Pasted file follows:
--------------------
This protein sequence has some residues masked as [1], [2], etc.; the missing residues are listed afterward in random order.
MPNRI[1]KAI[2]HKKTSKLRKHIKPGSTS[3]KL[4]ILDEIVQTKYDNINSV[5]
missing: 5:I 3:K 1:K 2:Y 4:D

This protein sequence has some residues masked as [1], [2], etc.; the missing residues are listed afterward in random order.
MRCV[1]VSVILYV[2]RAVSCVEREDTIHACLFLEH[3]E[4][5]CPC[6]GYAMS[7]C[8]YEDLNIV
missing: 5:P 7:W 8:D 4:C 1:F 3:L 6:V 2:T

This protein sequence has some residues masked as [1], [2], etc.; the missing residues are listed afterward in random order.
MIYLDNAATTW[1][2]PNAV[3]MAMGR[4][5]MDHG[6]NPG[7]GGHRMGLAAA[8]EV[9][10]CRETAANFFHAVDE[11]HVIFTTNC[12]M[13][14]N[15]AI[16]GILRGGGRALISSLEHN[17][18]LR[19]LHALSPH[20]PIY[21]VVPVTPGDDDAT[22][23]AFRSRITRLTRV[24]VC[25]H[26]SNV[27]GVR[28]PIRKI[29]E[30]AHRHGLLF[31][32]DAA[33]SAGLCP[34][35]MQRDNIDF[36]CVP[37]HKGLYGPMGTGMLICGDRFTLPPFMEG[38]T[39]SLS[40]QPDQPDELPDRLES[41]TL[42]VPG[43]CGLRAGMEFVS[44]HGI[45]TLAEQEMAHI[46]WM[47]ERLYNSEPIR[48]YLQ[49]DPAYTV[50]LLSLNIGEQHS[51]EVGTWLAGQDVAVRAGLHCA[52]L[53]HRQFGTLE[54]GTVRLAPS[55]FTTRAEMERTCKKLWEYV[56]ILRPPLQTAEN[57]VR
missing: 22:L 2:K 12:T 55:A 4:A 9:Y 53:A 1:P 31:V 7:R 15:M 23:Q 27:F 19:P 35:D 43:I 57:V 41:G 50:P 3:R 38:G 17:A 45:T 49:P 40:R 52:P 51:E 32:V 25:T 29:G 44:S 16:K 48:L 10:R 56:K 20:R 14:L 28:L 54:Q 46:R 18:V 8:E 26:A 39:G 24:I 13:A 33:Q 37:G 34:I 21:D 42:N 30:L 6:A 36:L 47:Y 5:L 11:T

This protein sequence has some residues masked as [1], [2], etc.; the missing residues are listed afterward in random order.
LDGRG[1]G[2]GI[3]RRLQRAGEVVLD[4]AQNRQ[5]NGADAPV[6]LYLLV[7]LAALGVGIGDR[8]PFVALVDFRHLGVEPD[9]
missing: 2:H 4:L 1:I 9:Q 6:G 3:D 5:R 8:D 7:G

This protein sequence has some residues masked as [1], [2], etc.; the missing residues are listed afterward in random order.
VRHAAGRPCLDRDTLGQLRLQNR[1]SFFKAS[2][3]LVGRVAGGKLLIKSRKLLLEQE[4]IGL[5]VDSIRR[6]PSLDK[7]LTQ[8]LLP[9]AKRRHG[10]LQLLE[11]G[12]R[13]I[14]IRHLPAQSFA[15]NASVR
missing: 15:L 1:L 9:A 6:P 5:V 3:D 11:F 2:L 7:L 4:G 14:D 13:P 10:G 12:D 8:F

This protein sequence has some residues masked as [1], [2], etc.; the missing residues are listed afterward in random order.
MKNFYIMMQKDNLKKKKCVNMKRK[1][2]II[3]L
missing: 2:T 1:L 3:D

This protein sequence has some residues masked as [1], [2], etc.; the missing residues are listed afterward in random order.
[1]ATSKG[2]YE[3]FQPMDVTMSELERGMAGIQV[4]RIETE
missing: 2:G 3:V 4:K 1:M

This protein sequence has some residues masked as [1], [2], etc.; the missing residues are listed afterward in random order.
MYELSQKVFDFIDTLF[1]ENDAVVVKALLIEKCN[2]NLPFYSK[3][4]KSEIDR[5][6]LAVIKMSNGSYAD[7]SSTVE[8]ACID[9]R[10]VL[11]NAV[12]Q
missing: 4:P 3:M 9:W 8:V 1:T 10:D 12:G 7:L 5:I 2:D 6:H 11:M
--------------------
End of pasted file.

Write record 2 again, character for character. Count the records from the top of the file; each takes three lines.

This protein sequence has some residues masked as [1], [2], etc.; the missing residues are listed afterward in random order.
MRCV[1]VSVILYV[2]RAVSCVEREDTIHACLFLEH[3]E[4][5]CPC[6]GYAMS[7]C[8]YEDLNIV
missing: 5:P 7:W 8:D 4:C 1:F 3:L 6:V 2:T